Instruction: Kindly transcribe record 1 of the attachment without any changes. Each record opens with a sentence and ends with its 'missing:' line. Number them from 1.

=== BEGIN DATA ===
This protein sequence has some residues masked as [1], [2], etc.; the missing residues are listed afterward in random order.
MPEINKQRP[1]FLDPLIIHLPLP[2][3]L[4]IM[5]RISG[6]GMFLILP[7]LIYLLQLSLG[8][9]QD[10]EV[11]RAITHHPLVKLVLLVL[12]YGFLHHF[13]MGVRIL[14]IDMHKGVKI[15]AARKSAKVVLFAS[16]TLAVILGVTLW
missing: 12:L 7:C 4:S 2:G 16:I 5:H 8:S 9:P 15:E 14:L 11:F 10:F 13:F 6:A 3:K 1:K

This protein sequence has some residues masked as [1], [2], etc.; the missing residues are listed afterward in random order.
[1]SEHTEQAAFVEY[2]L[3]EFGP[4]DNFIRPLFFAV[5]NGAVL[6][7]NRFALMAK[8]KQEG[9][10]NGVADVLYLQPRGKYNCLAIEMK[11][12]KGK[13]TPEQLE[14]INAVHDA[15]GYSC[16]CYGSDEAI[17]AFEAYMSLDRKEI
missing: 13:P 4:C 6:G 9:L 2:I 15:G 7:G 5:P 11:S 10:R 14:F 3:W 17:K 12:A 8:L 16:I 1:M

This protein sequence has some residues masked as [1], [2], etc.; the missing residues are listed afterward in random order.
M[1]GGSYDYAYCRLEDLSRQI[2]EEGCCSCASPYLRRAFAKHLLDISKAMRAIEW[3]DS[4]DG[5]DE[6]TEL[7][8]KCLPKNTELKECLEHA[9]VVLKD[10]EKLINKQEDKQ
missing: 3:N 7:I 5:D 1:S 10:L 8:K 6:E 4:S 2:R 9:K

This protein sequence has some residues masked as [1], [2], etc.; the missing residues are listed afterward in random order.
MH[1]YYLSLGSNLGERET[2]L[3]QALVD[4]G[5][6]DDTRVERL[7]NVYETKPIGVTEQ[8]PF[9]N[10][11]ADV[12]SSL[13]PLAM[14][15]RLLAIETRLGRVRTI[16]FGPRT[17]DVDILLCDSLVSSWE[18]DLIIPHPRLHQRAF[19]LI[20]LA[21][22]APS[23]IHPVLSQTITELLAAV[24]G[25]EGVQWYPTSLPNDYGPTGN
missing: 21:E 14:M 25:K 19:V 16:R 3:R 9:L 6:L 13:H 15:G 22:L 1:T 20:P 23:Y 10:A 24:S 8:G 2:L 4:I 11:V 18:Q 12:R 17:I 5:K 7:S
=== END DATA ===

This protein sequence has some residues masked as [1], [2], etc.; the missing residues are listed afterward in random order.
MPEINKQRP[1]FLDPLIIHLPLP[2][3]L[4]IM[5]RISG[6]GMFLILP[7]LIYLLQLSLG[8][9]QD[10]EV[11]RAITHHPLVKLVLLVL[12]YGFLHHF[13]MGVRIL[14]IDMHKGVKI[15]AARKSAKVVLFAS[16]TLAVILGVTLW
missing: 12:L 7:C 4:S 2:G 16:I 5:H 8:S 9:P 15:E 14:L 11:F 10:F 13:F 6:A 3:K 1:K